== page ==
Misleading Ads Account for 21% of Mobile Web Advertising Market, Survey Shows
Yicai Global
/SOURCE : Yicai
Misleading Ads Account for 21% of Mobile Web Advertising Market, Survey Shows

(CBN - Global) May 13 -- Do deceptive ads account for 21 percent of global mobile Internet advertising traffic? They do according to data from a sample survey on the global mobile Web carried out last month by Beijing-based Cheetah Mobile Inc., the world's leading mobile security and utility apps developer.

Where do most of these deceptive promotions originate? How do they make money? Who are the victims? Cheetah Mobile Security Research Lab's findings show that the main sources are pornographic websites, game portals, download sites and search engines.

Some 28 international porn sites such as Pornhub and Xvideos feature explicit adult content and have massive traffic. Though they do not advertise anything themselves, they have been found to display ads with misleading content. These businesses generate revenue by selling traffic to third-party data service platforms (DSPs), and both they and the porn sites are unable to stringently check advertising content.

When users browse adult, movie or gaming sites, they see deceptive banner ads and fake system warnings with messages like 'Your phone has been infected with a virus' or 'Your Android system needs to be upgraded.' They only need to click on an ad and an unnecessary App, such as a browser or system optimization software, will download.

For each installation, fraudsters pocket a commission of between 30 US cents and USD2 from a targeted company. According to market research firm eMarketer, spending on mobile Internet ads in 2016 will reach USD42 billion globally. Assuming that malicious ad traffic accounts for 21 percent of the global market, legitimate advertisers will lose about USD8 billion to fraudsters.

On the mobile Web, which is accessed mainly from smartphones and tablets, the ratio of deceptive ads fluctuates around 20 percent, with many small- and mid-sized platforms and advertisers becoming victims.

Cheetah Mobile Security Research Lab has discovered that many Chinese companies carrying out international promotions, such as UCWeb Inc. and Baidu Inc., have fallen victims to deceptive ads, especially in the wake of the popularity of overseas promotion by Chinese mobile Internet enterprises. Similar fates have also befallen Internet companies from countries including India and Brazil such as OLX Inc. Deceptive ad traffic that entices users to install Apps is attached to mobile ad platforms and sold to companies carrying out global promotions.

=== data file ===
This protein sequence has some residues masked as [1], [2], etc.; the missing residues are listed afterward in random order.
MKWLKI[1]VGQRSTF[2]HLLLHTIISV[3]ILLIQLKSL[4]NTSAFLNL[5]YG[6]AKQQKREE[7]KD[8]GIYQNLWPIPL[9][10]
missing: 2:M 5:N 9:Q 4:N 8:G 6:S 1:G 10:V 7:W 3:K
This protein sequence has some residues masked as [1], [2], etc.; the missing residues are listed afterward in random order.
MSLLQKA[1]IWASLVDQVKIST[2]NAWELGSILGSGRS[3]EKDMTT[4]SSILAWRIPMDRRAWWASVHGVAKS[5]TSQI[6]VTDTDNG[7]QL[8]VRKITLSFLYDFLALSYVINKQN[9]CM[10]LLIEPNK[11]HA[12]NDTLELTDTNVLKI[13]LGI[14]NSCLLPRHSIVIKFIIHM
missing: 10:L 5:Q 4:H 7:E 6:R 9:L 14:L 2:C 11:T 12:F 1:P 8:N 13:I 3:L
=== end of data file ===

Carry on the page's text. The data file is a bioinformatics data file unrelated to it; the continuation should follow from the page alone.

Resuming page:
There are two main barriers to combating deceptive ads. The first is technology. According to Cheetah Mobile Security Research Lab, fraudulent advertising is spread using high-tech methods to evade technological monitoring by advertising alliances, such as switching ad material in milliseconds and disseminating the ads across different regions, languages and device models. Without the establishment of a high-tech anti-fraud team, it is difficult to make a real-time effective assessment of these ads. However, in reality, most DSPs lack the technological strength and are unable to establish this kind of anti-fraud team.

The second difficulty is that deceptive ads have already become part of the unspoken rules of the mobile Internet advertising industry. As long as there is traffic, ad networks can get advertising fees. Certain advertisers can take good user data and spin a story to the capital markets, in just the same way that a malicious advertiser can earn profits. In this environment, everyone knows that the problem exists and people choose to take a laissez-faire attitude, causing the situation to become increasingly worse. Only users become the real victims, and they are surrounded by spammed advertisements and unable to defend themselves.

Cheetah Mobile Security Research Lab discovered that deceptive ads belong to the following network alliances -- ExoClick, Reporo, PlugRush, SlimTrade and TrafficFactory -- and they, in turn, have also become victims. Cheetah Mobile has said that to cope with deceptive ads on the mobile Web, strong technical knowledge on server and client security needs to be accumulated, while at the same time deep learning and big data have to be put into actual use.

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